How Has the Justice System Changed After Alexandr Stoianoglo Was Appointed General Prosecutor Last Year

How Has the Justice System Changed After Alexandr Stoianoglo Was Appointed General Prosecutor Last Year
19 November 2020 | 14:04

Within the last year, the General Prosecutor’s Office has depoliticized the investigation of criminal cases. However, the phenomenon of selective justice is still widespread, and refusing criminal prosecution or reviewing high-profile cases is common. Therefore, the credibility of the General Prosecutor’s Office, which holds a key role in the justice system of Moldova, is weak. 

This is one of the main findings of the analytical note by Iulian Rusu, Deputy Executive Director of the Institute for European Policies and Reforms. He came to this conclusion after examining the activity of the General Prosecutor’s Office a year after the Prosecutor General Alexandr Stoianoglo’s appointment. The analysis is based on the evolutions of the high-profile cases, as well as in terms of legal requirements and suspicions of selectivity in some cases.


According to the analytical note, the relevant actions within the General Prosecutor’s Office included the removal of several chief prosecutors from the specialized prosecutor’s offices and the initiation of criminal cases targeting them. The Prosecutor’s Office also examined attempts to influence the criminal prosecution process through illegal surveillance of prosecutors appointed to investigate high-profile cases.

The author of the note claims that, although the Prosecutor’s Office has increased transparency, the institution did not stand out as an equidistant actor, as it still shows signs of selectivity. High-profile cases have been examined superficially or redirected to other actors, who do not have the institutional powers to initiate criminal investigations and are not listed as authorities of finding. At the same time, the National Integrity Authority, designed to verify integrity, has before it limited tools and can only provide findings based on available data, which is incomplete.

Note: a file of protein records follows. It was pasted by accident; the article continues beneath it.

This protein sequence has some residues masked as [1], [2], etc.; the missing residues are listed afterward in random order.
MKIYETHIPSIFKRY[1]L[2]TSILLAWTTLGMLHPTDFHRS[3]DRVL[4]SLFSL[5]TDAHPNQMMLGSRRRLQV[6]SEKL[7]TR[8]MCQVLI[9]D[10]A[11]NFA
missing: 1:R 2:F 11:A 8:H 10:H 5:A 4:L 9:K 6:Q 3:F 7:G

“The investigation of the main high-profile cases, such as the billion-dollar bank fraud case and the Russian Laundromat, has not been completed; instead, they focused on cases involving mainly the oligarch Vlad Plahotniuc and his entourage. Waiving indictment in several cases does not contribute to a positive image of the Prosecutor’s Office. At the same time, the businessman and politician Ilan Shor’s case has been delayed; there have been over 40 postponements of the examination of the appeal. One of the main reasons invoked is the lack of economic-financial expertise necessary to ascertain the involvement of the main participant in episodes of bank fraud,” Iulian Rusu thinks.

The analytical note also reports pressure on prosecutors on specific cases and calls for prompt action to protect prosecutors’ investigative teams. It is essential that the General Prosecutor’s Office and other law enforcement institutions, including the Intelligence and Security Service, defend the actors involved in the investigation of high-profile cases and prevent the discouragement of staff involved in criminal proceedings.

The amendments to Law No. 3/2016, proposed by the Prosecutor’s Office, on the basis of the draft laws submitted by the Ministry of Justice, including the exclusion of the participation of the Superior Council of Prosecutors in the decision-making process regarding the transfer of chief prosecutors and their deputies, are unconstitutional and should be considered as soon as possible.

Based on the analysis made, the author recommends a series of actions to increase the credibility and public support for the General Prosecutor’s Office activity:

  1. Raising the credibility of the General Prosecutor’s Office by not admitting persons to procedural actions if they are suspected of being involved in committing crimes. The public must know that persons with high positions of responsibility within the Prosecutor’s Office are beyond suspicion in terms of integrity and of influencing the prosecution of cases in which they may be involved;
  1. Preventing redirecting cases to authorities with functions other than criminal prosecution, especially in high-profile cases;
  2. Intensifying investigative efforts and sanctioning persons involved in the high-profile cases in Moldova (billion-dollar bank fraud case, the Russian Laundromat);
  3. Revitalizing the activity of the Anticorruption Prosecutor’s Office, especially on cases of high corruption, which would lead to tangible results for society;
  4. Providing detailed reasons and, where appropriate, evidence on which the waiver of the indictment is based, especially in high-profile cases;
  5. Strengthening investigation teams and providing sufficient equipment to be able to investigate high-profile cases effectively and quickly.
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